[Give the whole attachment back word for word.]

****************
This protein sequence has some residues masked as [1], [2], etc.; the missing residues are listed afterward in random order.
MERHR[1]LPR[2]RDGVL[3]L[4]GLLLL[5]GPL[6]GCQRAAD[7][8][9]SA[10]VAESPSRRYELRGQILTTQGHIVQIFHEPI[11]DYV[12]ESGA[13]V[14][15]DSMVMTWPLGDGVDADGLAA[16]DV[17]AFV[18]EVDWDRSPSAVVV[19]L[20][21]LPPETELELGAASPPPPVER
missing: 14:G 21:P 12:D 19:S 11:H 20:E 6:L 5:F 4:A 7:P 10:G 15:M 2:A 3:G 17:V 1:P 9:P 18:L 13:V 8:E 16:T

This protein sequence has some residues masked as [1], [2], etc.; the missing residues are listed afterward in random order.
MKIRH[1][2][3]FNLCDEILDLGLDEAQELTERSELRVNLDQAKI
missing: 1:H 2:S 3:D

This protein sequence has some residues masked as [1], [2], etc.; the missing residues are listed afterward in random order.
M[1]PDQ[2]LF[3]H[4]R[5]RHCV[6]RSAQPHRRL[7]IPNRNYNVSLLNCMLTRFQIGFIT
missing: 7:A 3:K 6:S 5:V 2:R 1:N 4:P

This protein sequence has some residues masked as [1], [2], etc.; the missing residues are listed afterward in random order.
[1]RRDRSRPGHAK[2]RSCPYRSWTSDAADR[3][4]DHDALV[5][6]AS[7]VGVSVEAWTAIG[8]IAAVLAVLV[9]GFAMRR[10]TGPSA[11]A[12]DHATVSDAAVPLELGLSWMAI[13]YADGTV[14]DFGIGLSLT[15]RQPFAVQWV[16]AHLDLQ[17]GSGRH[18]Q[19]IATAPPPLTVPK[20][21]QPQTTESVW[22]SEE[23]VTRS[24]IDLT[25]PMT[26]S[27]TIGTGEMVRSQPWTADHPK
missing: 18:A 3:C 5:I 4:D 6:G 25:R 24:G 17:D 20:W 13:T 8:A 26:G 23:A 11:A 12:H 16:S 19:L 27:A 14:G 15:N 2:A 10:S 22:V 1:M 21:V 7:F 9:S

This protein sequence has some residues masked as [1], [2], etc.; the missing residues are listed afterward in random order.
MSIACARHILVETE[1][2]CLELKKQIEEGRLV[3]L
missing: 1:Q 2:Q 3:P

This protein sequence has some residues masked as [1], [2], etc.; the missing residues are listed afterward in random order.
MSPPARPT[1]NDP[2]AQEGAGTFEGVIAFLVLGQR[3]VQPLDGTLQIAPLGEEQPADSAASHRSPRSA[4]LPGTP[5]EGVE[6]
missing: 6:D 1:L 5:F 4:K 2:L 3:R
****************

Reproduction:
This protein sequence has some residues masked as [1], [2], etc.; the missing residues are listed afterward in random order.
MERHR[1]LPR[2]RDGVL[3]L[4]GLLLL[5]GPL[6]GCQRAAD[7][8][9]SA[10]VAESPSRRYELRGQILTTQGHIVQIFHEPI[11]DYV[12]ESGA[13]V[14][15]DSMVMTWPLGDGVDADGLAA[16]DV[17]AFV[18]EVDWDRSPSAVVV[19]L[20][21]LPPETELELGAASPPPPVER
missing: 14:G 21:P 12:D 19:S 11:H 20:E 6:L 5:F 4:A 7:P 10:G 15:M 2:A 3:G 17:V 1:P 9:P 18:L 13:V 8:E 16:T

This protein sequence has some residues masked as [1], [2], etc.; the missing residues are listed afterward in random order.
MKIRH[1][2][3]FNLCDEILDLGLDEAQELTERSELRVNLDQAKI
missing: 1:H 2:S 3:D

This protein sequence has some residues masked as [1], [2], etc.; the missing residues are listed afterward in random order.
M[1]PDQ[2]LF[3]H[4]R[5]RHCV[6]RSAQPHRRL[7]IPNRNYNVSLLNCMLTRFQIGFIT
missing: 7:A 3:K 6:S 5:V 2:R 1:N 4:P

This protein sequence has some residues masked as [1], [2], etc.; the missing residues are listed afterward in random order.
[1]RRDRSRPGHAK[2]RSCPYRSWTSDAADR[3][4]DHDALV[5][6]AS[7]VGVSVEAWTAIG[8]IAAVLAVLV[9]GFAMRR[10]TGPSA[11]A[12]DHATVSDAAVPLELGLSWMAI[13]YADGTV[14]DFGIGLSLT[15]RQPFAVQWV[16]AHLDLQ[17]GSGRH[18]Q[19]IATAPPPLTVPK[20][21]QPQTTESVW[22]SEE[23]VTRS[24]IDLT[25]PMT[26]S[27]TIGTGEMVRSQPWTADHPK
missing: 18:A 3:C 5:I 4:D 6:G 25:R 24:G 17:D 20:W 13:T 8:A 26:G 23:A 11:A 12:H 16:S 19:L 27:A 14:G 15:N 2:A 10:S 22:V 1:M 21:V 7:F 9:S

This protein sequence has some residues masked as [1], [2], etc.; the missing residues are listed afterward in random order.
MSIACARHILVETE[1][2]CLELKKQIEEGRLV[3]L
missing: 1:Q 2:Q 3:P

This protein sequence has some residues masked as [1], [2], etc.; the missing residues are listed afterward in random order.
MSPPARPT[1]NDP[2]AQEGAGTFEGVIAFLVLGQR[3]VQPLDGTLQIAPLGEEQPADSAASHRSPRSA[4]LPGTP[5]EGVE[6]
missing: 6:D 1:L 5:F 4:K 2:L 3:R